Downtown San Diego- La Jolla shuttle proposed


If a local tour bus company can get it on the road, a new shuttle service might bring visitors to La Jolla from downtown San Diego as soon as March.

Tim Schenck, who calls himself Tour Guide Tim and is working with Grayline Tours/Coach America, told Promote La Jolla’s board last week that he wants to start with afternoon tours that would leave the Santa Fe railway/trolley station area three days a week, with the idea of expanding to daily trips — even twice a day — during the summer.

Schenck said he is pursuing the idea because he learned from concierges at downtown hotels that visitors who stay downtown want to visit La Jolla but don’t want to spend $75 for a round-trip taxi or to pay for a rental car.

“They’re not getting insight into what La Jolla has to offer,” Schenck said, adding that he needs the support of the local market.

Unlike the bus that loops through La Jolla in the summer months without stopping, his plan would route vehicles up Mount Soledad and into the Village, with stops at the Cove and throughout the Village. Operators would talk about area attractions — from the galleries to cultural institutions and kayak operators — as well as its geology, architecture and history.

Schenck said he’s also looking into some sort of arrangement that would shuttle visitors to Bird Rock and La Jolla Shores as well.

“We want your ideas about what makes La Jolla unique,” he told the group, noting that the existing map of antique stores was a great example. “We need extra incentives to get them here.”

PLJ board member Nancy Warwick suggested that the tours run later in the afternoon so people would be inspired to stay for “sunset at the Cove and dinner in our restaurants.”

Board member Deborah Marengo, who owns the Goldfish Point Cafe and also serves on the Traffic and Transportation Board, noted that the community groups would want to see a drop-off plan because “circulation is an issue.”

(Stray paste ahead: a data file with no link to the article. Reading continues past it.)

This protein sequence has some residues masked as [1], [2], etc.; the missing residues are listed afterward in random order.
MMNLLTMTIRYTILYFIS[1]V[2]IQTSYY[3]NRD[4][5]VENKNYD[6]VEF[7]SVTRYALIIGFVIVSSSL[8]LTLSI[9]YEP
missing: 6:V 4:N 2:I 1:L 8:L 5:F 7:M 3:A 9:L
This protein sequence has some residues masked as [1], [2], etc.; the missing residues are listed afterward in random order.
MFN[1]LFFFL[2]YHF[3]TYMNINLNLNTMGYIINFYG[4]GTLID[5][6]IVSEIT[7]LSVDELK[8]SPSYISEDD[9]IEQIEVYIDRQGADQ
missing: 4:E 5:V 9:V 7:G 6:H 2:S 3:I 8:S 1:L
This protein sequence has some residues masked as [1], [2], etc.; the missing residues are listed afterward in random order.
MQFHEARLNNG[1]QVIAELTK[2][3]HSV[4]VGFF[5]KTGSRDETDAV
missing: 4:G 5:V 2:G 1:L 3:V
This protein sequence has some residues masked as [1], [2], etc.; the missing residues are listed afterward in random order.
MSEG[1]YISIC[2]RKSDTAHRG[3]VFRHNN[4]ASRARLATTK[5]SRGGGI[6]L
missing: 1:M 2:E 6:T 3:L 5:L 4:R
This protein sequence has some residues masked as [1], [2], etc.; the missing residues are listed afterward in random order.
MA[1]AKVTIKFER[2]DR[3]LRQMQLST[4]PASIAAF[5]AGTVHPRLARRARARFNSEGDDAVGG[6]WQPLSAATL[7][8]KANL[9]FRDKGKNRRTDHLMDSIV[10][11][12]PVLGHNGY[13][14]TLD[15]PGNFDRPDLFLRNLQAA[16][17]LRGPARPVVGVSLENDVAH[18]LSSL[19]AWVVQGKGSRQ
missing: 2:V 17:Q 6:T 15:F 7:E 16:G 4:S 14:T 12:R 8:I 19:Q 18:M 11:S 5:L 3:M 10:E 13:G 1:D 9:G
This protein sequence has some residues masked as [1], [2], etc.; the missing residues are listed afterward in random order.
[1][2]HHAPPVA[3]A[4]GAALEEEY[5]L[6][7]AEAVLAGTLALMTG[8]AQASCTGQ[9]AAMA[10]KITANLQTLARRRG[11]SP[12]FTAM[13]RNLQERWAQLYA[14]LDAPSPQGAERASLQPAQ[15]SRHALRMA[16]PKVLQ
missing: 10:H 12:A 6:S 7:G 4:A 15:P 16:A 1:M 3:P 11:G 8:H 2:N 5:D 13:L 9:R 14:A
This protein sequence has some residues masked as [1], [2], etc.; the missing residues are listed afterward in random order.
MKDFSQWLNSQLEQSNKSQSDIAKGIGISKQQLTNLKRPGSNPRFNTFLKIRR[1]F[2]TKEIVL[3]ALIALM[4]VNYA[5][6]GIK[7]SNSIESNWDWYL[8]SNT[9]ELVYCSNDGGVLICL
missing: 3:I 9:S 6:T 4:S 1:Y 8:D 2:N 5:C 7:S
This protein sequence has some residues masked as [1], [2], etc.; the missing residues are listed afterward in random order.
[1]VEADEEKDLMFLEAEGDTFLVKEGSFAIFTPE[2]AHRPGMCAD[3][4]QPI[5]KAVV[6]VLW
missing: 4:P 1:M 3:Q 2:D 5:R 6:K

Daisy Fitzpatrick, another board member, suggested that Schenck should include the hotels on Torrey Pines Mesa in his plans for an expanded shuttle to bring visitors into the Village.

The plan still must go before La Jolla’s Traffic and Transportation Board as well as other community groups, who would offer advice on the best places to stop and get input on size of vehicles and whether they would shut their engines off while loading and unloading.

Joe LaCava, chairman of the La Jolla Community Planning Association who heard the presentation, wrote in an e-mail on Jan. 14 that he thinks it is a great opportunity to bring shoppers to the Village without the accompanying cars.

“As long as the service is sensitive to our narrow and sometimes congested streets, coastal areas, and parking their buses in unobtrusive areas, I think it can be a very positive addition,” he said.

He said the existing tour bus parking on Kline just east of Fay Avenue could work as a drop-off/pickup area.

LaCava, who also chairs the Coastal Access & Parking Board, which gets money through the city from fees paid by developers under Coastal Commission requirements, added that it’s possible some funds might be available to assist with the concept.

“At first blush, this proposal does not seem to strictly meet the criteria set forth in the memorandum of understanding between the Coastal Commission and the city. However, the board has been unable to demonstrate that criteria is feasible given the small fund and the expense of running a shuttle service and remote parking area.”

He said the second phase of Schenck’s proposal might fit the requirements and “be an opportunity to dovetail serving tourists, shoppers as well as employees.”